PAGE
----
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Date: -- (:)
From: Oliver Bandel <oliver@f...>
Subject: Re: [Caml-list] thousands of CPU cores
Zitat von J C <jhc0033@gmail.com>:

> On Fri, Jul 11, 2008 at 5:23 PM, Oliver Bandel
> <oliver@first.in-berlin.de> wrote:
>
> > For example, if you have a non-profit research project,
> > you can use the BOINC infrastructure, which provides
> > about 580000 PCs to help you :)
> >
> >
>
http://en.wikipedia.org/wiki/Berkeley_Open_Infrastructure_for_Network_Computing
> >
> > There is no Shared-Mem as we know it from our local PCs, there
> > is distributed calculation around the whole planet.
> >
> > Threads will not help there ;-)
>
> But on each of those PCs there may be 1000 cores in the near future.
[...]

Yes, maybe.
I don't say that global networked computer power substitutes
multicore-machines.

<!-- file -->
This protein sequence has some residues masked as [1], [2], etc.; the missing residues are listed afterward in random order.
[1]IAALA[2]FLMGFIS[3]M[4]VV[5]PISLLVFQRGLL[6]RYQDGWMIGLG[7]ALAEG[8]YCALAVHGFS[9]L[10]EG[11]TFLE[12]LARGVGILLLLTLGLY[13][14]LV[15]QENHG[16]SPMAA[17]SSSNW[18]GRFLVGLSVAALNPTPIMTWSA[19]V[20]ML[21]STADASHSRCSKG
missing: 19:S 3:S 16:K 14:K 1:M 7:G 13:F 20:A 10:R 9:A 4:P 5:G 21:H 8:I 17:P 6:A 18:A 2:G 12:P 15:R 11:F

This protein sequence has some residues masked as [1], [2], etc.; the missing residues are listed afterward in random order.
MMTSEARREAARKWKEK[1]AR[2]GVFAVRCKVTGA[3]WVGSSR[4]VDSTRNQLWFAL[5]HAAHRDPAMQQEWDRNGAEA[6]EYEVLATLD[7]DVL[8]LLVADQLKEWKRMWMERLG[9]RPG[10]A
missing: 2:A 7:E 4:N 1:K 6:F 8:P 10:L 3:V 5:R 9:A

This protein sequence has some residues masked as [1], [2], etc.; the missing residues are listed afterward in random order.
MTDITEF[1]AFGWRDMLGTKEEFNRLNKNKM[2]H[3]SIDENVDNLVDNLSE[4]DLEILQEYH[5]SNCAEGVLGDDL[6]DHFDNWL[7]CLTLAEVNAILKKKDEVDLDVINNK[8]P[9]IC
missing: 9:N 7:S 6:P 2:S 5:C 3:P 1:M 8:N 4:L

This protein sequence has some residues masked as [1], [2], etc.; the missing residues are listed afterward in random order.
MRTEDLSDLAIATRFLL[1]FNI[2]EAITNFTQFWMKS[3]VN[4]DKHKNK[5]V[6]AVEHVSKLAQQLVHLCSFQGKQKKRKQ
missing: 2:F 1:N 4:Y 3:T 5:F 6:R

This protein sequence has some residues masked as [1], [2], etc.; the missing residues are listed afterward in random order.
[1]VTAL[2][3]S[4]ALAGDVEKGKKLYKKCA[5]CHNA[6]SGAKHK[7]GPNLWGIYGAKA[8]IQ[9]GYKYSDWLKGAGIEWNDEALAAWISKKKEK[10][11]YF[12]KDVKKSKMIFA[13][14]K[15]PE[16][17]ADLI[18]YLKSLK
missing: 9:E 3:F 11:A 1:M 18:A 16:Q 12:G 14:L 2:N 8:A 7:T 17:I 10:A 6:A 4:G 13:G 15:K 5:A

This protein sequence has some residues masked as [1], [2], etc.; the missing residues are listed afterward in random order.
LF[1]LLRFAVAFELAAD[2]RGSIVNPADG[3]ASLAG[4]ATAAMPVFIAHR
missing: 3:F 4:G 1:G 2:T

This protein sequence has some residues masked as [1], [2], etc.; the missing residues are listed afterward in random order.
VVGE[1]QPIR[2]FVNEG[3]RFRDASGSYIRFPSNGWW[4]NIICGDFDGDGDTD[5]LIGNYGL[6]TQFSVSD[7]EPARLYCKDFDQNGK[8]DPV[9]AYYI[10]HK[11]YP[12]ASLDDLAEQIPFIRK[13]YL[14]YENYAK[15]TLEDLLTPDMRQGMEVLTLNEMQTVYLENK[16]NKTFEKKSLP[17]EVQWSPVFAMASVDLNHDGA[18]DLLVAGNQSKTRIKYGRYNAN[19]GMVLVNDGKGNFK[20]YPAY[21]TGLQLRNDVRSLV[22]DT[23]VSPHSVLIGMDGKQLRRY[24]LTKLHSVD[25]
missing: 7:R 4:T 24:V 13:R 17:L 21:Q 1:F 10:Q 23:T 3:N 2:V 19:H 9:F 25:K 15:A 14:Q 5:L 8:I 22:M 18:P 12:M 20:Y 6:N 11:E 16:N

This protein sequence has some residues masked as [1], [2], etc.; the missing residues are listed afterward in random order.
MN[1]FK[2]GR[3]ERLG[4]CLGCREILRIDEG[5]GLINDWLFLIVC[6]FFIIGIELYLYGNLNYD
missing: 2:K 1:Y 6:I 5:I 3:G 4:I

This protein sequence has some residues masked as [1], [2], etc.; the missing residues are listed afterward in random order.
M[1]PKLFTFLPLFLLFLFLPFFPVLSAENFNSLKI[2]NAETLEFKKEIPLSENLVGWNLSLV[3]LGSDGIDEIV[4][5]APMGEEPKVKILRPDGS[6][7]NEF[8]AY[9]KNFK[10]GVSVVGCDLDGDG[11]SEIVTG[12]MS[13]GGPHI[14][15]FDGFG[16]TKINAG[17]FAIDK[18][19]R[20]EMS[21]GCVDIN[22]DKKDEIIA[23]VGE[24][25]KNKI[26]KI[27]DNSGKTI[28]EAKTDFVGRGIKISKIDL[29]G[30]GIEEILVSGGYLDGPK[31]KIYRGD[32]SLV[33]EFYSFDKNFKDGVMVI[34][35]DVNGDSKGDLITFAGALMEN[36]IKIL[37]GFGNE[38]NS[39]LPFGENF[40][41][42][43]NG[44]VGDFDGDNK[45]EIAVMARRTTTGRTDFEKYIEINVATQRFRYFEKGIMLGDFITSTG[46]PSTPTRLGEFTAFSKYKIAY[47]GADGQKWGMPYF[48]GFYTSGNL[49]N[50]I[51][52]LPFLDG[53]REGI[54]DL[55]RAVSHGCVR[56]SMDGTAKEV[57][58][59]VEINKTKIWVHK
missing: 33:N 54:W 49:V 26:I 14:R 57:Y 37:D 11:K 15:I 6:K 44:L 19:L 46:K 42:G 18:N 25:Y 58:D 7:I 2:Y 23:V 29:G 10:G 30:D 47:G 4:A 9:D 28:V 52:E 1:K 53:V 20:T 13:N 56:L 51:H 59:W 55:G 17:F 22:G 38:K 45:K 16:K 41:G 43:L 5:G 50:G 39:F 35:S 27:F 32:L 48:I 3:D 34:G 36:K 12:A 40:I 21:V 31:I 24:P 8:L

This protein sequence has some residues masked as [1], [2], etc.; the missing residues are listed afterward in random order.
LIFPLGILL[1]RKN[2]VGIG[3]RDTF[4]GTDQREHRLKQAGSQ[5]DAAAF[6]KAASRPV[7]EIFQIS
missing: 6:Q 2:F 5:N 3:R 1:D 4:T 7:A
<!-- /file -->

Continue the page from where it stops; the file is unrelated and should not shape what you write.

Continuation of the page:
But on multicore-machines one could use multiple processes.

And I don't say that threads will not help sometimes,
I just think, they are over estimated.

BTW: I've forgotten where the article was, but there was an
introductional article on programming of encryption algoritms,
and the author said: "don't use multithreaded code", because
it's too easy to have weak code that makes the whole system
unsafe.

I agree with him.
But I also think, not only in encryption-programs
threads should be avoided, if possible. I don't mean
never use threads, I just mean: use only, if really necessary.

Multiple processes are less sensitive to programming errors
than multithreaded code.
processes give you encapsulation. If one process crashes,
the others do not. If you crash one thread, the whole application
is affected.


Ciao,
   Oliver